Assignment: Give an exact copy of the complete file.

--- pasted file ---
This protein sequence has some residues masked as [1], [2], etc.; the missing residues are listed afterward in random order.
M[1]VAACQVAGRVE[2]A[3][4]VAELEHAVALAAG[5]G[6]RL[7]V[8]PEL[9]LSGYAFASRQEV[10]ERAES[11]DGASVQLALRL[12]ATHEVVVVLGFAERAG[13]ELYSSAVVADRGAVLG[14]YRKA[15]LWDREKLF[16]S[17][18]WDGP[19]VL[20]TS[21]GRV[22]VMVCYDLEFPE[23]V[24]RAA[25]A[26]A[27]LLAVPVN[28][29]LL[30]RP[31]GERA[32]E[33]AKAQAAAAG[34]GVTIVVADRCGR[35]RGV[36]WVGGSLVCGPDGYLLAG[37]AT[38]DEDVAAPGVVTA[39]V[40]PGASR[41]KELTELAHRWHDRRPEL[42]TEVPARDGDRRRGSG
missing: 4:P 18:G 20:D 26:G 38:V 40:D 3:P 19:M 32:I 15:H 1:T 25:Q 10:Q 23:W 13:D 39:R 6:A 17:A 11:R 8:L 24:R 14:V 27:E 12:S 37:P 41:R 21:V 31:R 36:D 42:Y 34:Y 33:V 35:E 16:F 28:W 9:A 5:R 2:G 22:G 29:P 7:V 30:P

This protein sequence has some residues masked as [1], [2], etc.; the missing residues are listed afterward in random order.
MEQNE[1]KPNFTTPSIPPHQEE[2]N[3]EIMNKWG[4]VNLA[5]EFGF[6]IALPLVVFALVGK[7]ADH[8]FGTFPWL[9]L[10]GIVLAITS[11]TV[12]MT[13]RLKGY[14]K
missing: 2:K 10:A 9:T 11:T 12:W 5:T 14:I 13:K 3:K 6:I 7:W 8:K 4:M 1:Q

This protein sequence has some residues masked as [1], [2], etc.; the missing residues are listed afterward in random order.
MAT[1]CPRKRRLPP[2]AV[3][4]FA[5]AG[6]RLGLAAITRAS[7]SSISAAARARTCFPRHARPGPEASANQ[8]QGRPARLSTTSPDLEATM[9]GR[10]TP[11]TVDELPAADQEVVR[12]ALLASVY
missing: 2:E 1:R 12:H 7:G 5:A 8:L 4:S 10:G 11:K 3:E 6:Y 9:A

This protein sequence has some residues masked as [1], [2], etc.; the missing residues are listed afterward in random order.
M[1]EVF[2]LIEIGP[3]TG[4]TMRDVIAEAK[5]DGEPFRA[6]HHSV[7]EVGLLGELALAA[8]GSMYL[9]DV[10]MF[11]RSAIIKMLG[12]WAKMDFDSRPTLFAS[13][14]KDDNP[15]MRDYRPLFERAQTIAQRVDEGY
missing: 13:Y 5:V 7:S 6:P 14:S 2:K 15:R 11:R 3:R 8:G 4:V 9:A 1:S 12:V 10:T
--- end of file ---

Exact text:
This protein sequence has some residues masked as [1], [2], etc.; the missing residues are listed afterward in random order.
M[1]VAACQVAGRVE[2]A[3][4]VAELEHAVALAAG[5]G[6]RL[7]V[8]PEL[9]LSGYAFASRQEV[10]ERAES[11]DGASVQLALRL[12]ATHEVVVVLGFAERAG[13]ELYSSAVVADRGAVLG[14]YRKA[15]LWDREKLF[16]S[17][18]WDGP[19]VL[20]TS[21]GRV[22]VMVCYDLEFPE[23]V[24]RAA[25]A[26]A[27]LLAVPVN[28][29]LL[30]RP[31]GERA[32]E[33]AKAQAAAAG[34]GVTIVVADRCGR[35]RGV[36]WVGGSLVCGPDGYLLAG[37]AT[38]DEDVAAPGVVTA[39]V[40]PGASR[41]KELTELAHRWHDRRPEL[42]TEVPARDGDRRRGSG
missing: 4:P 18:G 20:D 26:G 38:V 40:D 3:P 19:M 32:I 15:H 1:T 25:Q 10:Q 23:W 13:D 39:R 6:A 17:A 11:R 8:L 24:R 14:V 27:E 12:S 37:P 41:R 21:V 31:R 36:D 42:Y 34:Y 33:V 35:E 16:F 28:W 9:A 5:R 2:G 22:G 29:P 7:V 30:P

This protein sequence has some residues masked as [1], [2], etc.; the missing residues are listed afterward in random order.
MEQNE[1]KPNFTTPSIPPHQEE[2]N[3]EIMNKWG[4]VNLA[5]EFGF[6]IALPLVVFALVGK[7]ADH[8]FGTFPWL[9]L[10]GIVLAITS[11]TV[12]MT[13]RLKGY[14]K
missing: 2:K 10:A 9:T 11:T 12:W 5:T 14:I 13:K 3:K 6:I 7:W 8:K 4:M 1:Q

This protein sequence has some residues masked as [1], [2], etc.; the missing residues are listed afterward in random order.
MAT[1]CPRKRRLPP[2]AV[3][4]FA[5]AG[6]RLGLAAITRAS[7]SSISAAARARTCFPRHARPGPEASANQ[8]QGRPARLSTTSPDLEATM[9]GR[10]TP[11]TVDELPAADQEVVR[12]ALLASVY
missing: 2:E 1:R 12:H 7:G 5:A 8:L 4:S 10:G 11:K 3:E 6:Y 9:A

This protein sequence has some residues masked as [1], [2], etc.; the missing residues are listed afterward in random order.
M[1]EVF[2]LIEIGP[3]TG[4]TMRDVIAEAK[5]DGEPFRA[6]HHSV[7]EVGLLGELALAA[8]GSMYL[9]DV[10]MF[11]RSAIIKMLG[12]WAKMDFDSRPTLFAS[13][14]KDDNP[15]MRDYRPLFERAQTIAQRVDEGY
missing: 13:Y 5:V 7:S 6:P 14:S 2:K 15:R 11:R 3:R 8:G 4:V 9:A 1:S 12:V 10:T